Farsiu Named Fellow of the Optical Society
Distinction recognizes Farsiu’s contributions to optical image processing and biophotonics
Sina Farsiu, the Paul Ruffin Scarborough Distinguished Associate Professor of Engineering, has been named a Fellow of the Optical Society of America (OSA). Farsiu was cited for his “outstanding contributions to optical image processing and biophotonics.”
Farsiu is the director of the Vision and Image Processing Laboratory in Duke’s Departments of Biomedical Engineering and Ophthalmology, where he has been instrumental in introducing modern image processing and computation methods into the field of ophthalmic imaging.
He is a pioneer in development of artificial intelligence (AI) systems that can automatically detect multiple diseases of the eye based on optical coherence tomography images of the retina. He has also developed AI algorithms that can tailor treatment to specific patients afflicted by diabetic macular edema, a leading cause of blindness in working-age Americans.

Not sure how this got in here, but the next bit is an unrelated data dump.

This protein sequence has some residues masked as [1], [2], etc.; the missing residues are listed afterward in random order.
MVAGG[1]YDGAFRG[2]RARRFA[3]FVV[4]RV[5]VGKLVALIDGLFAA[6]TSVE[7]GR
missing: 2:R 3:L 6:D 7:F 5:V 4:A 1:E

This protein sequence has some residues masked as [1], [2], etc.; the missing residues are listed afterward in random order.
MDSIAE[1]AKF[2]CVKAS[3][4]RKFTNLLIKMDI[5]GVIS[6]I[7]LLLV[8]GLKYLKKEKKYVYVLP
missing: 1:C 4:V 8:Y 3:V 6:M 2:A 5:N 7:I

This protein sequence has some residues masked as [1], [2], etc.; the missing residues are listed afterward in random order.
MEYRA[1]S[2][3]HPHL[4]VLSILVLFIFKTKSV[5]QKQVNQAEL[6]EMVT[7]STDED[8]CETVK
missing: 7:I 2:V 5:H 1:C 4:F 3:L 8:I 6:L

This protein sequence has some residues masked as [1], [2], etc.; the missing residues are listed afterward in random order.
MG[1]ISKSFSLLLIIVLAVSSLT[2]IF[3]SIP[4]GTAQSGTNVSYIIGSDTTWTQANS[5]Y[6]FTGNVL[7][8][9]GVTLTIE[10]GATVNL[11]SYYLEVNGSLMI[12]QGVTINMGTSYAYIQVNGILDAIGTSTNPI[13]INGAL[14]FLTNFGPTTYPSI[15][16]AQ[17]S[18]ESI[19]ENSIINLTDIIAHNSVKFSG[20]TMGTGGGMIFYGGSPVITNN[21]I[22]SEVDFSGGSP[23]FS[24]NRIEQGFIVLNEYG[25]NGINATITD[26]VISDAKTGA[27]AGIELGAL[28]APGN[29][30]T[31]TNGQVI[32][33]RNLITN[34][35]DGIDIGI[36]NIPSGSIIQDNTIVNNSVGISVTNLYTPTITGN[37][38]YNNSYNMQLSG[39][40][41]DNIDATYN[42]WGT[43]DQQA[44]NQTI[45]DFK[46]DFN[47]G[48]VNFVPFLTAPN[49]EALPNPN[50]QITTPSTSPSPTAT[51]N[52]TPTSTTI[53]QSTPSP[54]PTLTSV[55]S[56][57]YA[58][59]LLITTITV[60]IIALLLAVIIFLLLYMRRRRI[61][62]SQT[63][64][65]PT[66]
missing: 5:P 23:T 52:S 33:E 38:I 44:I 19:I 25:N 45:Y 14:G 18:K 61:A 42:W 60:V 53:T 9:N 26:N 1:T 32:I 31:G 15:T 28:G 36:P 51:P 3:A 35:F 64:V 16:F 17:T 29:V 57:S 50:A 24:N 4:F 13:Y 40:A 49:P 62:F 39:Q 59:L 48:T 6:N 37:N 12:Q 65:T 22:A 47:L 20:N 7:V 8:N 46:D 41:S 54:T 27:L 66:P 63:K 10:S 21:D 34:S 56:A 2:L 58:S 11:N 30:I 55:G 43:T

Farsiu has been recognized for helping to produce the first portable adaptive optics scanning laser ophthalmoscopy (AOSLO), which allows researchers to see neurons in the eyes of young children in the clinical setting. He furthered this work by developing the first AI algorithm that can autonomously locate difficult-to-spot photoreceptors on AOSLO images.
Farsiu has also solved fundamental problems in using super-resolution––a software approach that attains high-resolution images from low-resolution sensors in real-world applications. His highly cited publications and patents on practical super-resolution framework have resulted in the development of many high-resolution imaging and image processing systems for various industrial, academic and clinical applications.
“I’m humbled to be elected as a Fellow of the Optical Society,” says Farsiu. “Considering that I have no formal education in optics or biophotonics, OSA’s recognition of my scientific achievements is also a testament to the intellectual generosity of my colleagues, and the interdisciplinary collaboration opportunities at Duke.”
OSA Fellows are nominated by their peers as members of the society who have served with distinction in the advancement of optics and photonics. Founded in 1916, The Optical Society is the leading professional organization for scientists, engineers, students and business leaders who fuel discoveries, shape real-life applications and accelerate achievements in the science of light.